Art on the Stoop: Sunset Screenings at Brooklyn Museum
At the suggestion of one of our Arts Ambassadors, we met for a free screening on a balmy Sunday afternoon in late September outside of the Brooklyn Museum, a building that looks like a spaceship carrying a stately Beaux-Arts edifice landed near Grand Army Plaza. We found our seats on the museum’s “front porch, ” extra-wide tiered seats on the side of the building. The screen was placed at the top of the stairs, requiring viewers to face upwards. A disorienting experience, but one that removed the distraction of the bustle of the street below.
The sunset screenings are a presentation of video artworks by artists in the museum’s collection shown in an outdoor public space, currently one of the only kinds of spaces where we can interact with our community at large. The screenings felt like a reprieve (boy, do I miss theaters) but wouldn’t be considered escapist entertainment. We were reminded by Carrie Mae Weems’s RESIST COVID TAKE 6! to thank our frontline workers, demand the space your dignity deserves, that the pre-existing condition is poverty, etc. in bold text installations on the front of the seats as well as in video PSAs before and between each segment.
The piece that I have continued to think about the most since the viewing was the first in the Sunday evening lineup:
…three kings weep…, 2018 by Ebony G. Patterson
A triptych of three Black men face the camera squarely with the upright posture of royalty. They start shirtless, and for 8 minutes and 34 seconds we watch them dress and shed tears. However, the video plays backwards and in slow motion. I found myself transfixed by the moments of anti-gravity: A tear rolling up an impassive face. A piece of fabric fluttering up into a hand. The uncanny movements of the men as they appear to put on brightly patterned layers of shirts, vests, jackets, jewelry reminiscent of chain mail, a lavender bandana which magically ties itself into a crown.
This dressing which is an undressing happens mostly without comment, punctuated only by a boy’s voice reading lines from “If We Must Die,” by Claude McKay, a central figure in the Harlem Renaissance. The poem was published in 1919 after the “Red Summer,” a period of intense racial terror by white supremacists met with Black resistance across the United States. The speaker entreats, “Oh, Kinsmen! We must meet the common foe; / Though far outnumbered, let us show us brave, / And for their thousand blows deal one deathblow!”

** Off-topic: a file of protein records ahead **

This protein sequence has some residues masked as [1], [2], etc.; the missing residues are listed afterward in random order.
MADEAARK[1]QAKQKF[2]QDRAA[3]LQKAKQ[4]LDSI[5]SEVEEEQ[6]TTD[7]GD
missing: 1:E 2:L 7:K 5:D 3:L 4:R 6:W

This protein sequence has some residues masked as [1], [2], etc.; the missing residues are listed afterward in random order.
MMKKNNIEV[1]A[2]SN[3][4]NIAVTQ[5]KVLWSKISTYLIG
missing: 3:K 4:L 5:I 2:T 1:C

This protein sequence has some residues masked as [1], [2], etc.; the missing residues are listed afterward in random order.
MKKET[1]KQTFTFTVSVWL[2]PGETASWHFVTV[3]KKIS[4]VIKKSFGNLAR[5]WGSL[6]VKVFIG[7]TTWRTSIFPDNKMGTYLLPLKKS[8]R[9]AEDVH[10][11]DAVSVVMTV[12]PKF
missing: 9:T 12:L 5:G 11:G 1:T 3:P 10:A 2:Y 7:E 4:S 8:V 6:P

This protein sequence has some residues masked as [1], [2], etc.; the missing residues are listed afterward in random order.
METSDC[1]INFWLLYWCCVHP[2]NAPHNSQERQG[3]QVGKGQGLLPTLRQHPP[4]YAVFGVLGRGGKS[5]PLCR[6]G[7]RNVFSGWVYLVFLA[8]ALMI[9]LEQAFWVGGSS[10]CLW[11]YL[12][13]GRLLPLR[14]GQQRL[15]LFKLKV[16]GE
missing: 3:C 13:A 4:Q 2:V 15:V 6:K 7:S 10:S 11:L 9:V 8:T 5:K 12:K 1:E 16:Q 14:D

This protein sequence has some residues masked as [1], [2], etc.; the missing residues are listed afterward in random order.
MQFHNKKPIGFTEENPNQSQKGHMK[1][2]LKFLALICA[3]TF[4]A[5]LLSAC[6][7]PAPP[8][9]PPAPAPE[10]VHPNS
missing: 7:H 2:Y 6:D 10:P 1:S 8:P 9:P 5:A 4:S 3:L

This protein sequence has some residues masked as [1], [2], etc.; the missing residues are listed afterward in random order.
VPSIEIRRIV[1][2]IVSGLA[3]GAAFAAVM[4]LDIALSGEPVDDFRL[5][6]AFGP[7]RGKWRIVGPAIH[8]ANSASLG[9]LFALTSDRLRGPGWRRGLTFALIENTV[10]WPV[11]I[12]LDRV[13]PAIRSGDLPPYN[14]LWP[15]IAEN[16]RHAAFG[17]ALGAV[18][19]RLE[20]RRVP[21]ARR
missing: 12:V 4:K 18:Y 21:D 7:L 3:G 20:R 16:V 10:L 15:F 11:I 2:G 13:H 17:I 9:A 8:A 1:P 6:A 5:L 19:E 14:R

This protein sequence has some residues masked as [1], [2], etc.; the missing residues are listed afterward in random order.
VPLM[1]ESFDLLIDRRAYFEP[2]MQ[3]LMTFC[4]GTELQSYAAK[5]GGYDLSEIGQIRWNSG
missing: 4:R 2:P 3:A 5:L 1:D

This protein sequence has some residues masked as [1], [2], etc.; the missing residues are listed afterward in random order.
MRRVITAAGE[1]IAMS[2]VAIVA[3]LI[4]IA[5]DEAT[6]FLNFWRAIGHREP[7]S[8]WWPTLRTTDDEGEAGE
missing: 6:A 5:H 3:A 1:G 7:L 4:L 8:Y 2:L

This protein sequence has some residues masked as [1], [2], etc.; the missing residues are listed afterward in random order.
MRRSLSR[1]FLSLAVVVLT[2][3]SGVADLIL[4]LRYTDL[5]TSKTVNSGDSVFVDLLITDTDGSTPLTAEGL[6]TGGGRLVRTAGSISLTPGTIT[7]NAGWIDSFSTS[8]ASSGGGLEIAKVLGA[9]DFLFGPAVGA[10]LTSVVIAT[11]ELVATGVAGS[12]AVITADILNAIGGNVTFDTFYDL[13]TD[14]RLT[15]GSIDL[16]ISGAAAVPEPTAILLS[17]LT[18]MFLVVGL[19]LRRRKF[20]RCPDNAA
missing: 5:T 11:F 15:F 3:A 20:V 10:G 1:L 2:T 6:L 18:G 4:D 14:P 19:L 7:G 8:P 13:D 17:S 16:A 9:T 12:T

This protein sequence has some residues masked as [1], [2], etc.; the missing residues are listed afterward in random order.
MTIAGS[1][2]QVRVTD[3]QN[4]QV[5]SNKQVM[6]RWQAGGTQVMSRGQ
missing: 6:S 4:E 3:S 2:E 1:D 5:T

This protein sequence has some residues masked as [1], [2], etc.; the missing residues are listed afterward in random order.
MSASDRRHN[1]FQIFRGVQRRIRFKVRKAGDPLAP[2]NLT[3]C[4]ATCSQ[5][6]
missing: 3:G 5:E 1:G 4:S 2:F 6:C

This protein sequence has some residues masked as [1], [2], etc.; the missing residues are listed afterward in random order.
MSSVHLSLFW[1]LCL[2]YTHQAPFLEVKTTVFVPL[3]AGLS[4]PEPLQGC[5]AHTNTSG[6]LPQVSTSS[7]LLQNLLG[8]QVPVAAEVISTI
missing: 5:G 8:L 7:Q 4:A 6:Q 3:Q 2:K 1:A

The echo rings between centuries. In 1919, the third wave of the Spanish flu spread throughout the world as so-called race riots erupted in response to the brutal murder of Black people, and the federal government cited Socialist influence on the civil rights uprising to arouse fear and suspicion. In 2020… well, as Mark Twain said, “History doesn’t repeat itself, but it often rhymes.”
The rendering of time in …three kings weep… (and the ellipses in its title) invites us to contemplate the movement and direction of history, particularly in the context of Black history in America. Are we moving forward or backward? Is this moment a blip or an eon? What do we do with this sense of deja vu? It is a call to arms in the voice of a child (an innocent thrust into maturity too early or a premonition of a future generation?) which is a reminder that this has all happened before and has never stopped. These three kings dress to enter battle. At the same time, they shed their armor as they weep for their losses.
Screenings of multiple programs on Wednesdays-Sundays through Nov 8.